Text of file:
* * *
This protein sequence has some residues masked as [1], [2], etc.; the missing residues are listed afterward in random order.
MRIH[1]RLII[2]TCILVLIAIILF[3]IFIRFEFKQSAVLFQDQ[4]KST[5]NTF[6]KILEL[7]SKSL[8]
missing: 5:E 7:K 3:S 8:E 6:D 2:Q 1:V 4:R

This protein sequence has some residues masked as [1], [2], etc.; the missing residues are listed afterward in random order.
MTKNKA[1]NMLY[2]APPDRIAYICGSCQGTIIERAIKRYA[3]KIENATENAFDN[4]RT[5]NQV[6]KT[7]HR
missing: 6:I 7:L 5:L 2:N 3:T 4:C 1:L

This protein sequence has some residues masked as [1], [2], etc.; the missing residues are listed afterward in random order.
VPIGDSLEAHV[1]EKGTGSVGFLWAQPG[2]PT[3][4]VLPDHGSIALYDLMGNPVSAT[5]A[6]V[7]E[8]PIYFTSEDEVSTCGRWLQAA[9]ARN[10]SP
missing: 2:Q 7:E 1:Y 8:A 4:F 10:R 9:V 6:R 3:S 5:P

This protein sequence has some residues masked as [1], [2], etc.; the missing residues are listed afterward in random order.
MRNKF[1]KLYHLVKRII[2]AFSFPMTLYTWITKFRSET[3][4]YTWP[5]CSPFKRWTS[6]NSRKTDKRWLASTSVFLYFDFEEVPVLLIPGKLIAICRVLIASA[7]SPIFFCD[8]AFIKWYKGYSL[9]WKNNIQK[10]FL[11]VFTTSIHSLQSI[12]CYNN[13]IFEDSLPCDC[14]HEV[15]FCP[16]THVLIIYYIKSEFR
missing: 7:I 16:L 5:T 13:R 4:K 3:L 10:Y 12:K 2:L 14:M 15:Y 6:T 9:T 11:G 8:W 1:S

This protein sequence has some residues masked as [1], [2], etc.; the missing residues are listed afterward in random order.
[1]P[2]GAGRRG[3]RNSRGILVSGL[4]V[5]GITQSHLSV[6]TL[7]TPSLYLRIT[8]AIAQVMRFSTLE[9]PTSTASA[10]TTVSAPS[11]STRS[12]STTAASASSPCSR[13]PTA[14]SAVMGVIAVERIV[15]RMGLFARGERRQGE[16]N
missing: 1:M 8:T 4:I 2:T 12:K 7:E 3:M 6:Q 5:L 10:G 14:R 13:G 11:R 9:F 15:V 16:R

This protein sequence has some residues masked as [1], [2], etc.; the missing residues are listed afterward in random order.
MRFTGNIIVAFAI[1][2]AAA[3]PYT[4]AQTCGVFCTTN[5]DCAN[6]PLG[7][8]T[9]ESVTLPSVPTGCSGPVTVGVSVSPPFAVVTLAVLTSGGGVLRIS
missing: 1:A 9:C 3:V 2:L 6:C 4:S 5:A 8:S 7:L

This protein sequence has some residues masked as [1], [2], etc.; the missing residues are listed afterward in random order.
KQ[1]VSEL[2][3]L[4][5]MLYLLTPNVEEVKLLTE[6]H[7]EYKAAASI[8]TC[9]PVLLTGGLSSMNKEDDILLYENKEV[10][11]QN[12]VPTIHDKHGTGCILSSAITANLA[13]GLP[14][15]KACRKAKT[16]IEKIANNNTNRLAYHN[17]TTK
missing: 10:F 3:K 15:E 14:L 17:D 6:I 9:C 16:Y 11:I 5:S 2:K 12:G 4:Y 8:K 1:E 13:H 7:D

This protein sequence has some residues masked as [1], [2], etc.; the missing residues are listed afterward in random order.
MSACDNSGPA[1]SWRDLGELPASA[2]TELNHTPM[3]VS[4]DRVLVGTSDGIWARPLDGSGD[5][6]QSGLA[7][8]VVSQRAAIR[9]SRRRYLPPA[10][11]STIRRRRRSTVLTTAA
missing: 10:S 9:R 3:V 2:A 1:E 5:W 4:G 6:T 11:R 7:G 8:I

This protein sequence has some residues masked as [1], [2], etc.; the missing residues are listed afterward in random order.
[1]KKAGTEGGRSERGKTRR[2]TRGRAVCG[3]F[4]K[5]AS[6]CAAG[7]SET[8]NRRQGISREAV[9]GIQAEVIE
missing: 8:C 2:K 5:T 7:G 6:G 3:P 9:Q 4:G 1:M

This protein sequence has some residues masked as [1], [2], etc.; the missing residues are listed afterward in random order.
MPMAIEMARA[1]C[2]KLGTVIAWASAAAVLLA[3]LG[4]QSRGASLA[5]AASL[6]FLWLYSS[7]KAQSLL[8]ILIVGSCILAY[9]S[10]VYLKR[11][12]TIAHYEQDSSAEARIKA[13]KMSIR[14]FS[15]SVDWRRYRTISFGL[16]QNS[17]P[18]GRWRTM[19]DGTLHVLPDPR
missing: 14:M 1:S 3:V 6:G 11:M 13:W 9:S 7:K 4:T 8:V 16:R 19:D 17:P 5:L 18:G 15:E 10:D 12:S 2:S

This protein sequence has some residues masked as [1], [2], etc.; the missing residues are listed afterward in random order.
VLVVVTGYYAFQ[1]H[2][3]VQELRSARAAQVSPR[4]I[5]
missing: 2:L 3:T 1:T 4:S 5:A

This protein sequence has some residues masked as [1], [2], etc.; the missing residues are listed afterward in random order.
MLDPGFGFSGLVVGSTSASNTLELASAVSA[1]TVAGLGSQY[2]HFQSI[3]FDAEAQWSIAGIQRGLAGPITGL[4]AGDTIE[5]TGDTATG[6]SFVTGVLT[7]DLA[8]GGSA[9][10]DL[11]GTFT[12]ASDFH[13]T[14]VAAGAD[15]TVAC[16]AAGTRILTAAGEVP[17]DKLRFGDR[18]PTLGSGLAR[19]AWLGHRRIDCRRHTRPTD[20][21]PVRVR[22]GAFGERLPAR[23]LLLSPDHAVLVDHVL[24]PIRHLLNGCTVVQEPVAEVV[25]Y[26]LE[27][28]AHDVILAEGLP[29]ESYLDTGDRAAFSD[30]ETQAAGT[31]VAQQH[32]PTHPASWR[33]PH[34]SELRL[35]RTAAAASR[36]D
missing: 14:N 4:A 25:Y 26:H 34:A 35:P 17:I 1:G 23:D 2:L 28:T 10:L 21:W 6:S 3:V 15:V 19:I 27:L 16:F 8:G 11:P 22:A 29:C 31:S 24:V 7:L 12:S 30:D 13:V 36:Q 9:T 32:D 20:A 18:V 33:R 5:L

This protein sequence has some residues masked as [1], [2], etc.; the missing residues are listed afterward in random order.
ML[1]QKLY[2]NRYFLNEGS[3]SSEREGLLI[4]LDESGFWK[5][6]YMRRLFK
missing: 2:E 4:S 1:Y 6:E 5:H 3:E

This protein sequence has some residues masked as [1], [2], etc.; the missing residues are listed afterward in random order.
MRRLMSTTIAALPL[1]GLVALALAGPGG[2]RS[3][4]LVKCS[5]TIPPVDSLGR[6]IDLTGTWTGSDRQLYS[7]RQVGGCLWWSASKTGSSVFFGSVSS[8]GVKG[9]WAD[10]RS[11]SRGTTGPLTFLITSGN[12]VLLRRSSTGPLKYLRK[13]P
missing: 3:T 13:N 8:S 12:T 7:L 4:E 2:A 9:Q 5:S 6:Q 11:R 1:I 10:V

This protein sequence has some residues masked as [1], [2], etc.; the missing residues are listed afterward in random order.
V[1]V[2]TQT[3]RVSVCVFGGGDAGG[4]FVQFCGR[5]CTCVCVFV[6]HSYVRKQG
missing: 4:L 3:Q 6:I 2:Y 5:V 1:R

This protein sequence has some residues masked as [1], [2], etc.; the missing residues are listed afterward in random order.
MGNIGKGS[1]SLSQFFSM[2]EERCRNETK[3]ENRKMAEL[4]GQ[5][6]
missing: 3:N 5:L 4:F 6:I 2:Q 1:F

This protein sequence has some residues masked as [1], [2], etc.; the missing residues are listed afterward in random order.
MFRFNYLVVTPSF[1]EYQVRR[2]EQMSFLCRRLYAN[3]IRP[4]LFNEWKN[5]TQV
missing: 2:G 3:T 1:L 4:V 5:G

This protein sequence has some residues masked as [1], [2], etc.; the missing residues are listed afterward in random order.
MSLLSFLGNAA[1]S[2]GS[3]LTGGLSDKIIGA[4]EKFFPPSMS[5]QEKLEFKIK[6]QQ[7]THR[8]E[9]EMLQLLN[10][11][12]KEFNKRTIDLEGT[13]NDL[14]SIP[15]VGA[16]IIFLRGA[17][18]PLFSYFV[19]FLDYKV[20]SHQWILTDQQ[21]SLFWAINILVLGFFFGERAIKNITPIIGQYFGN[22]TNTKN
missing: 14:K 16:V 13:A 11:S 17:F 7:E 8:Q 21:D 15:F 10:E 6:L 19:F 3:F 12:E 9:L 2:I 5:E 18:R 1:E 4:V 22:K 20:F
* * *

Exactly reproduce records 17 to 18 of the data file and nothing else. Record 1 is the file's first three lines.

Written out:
This protein sequence has some residues masked as [1], [2], etc.; the missing residues are listed afterward in random order.
MFRFNYLVVTPSF[1]EYQVRR[2]EQMSFLCRRLYAN[3]IRP[4]LFNEWKN[5]TQV
missing: 2:G 3:T 1:L 4:V 5:G

This protein sequence has some residues masked as [1], [2], etc.; the missing residues are listed afterward in random order.
MSLLSFLGNAA[1]S[2]GS[3]LTGGLSDKIIGA[4]EKFFPPSMS[5]QEKLEFKIK[6]QQ[7]THR[8]E[9]EMLQLLN[10][11][12]KEFNKRTIDLEGT[13]NDL[14]SIP[15]VGA[16]IIFLRGA[17][18]PLFSYFV[19]FLDYKV[20]SHQWILTDQQ[21]SLFWAINILVLGFFFGERAIKNITPIIGQYFGN[22]TNTKN
missing: 14:K 16:V 13:A 11:S 17:F 7:E 8:Q 21:D 15:F 10:E 6:L 19:F 3:F 12:E 9:L 2:I 5:E 18:R 1:E 4:V 22:K 20:F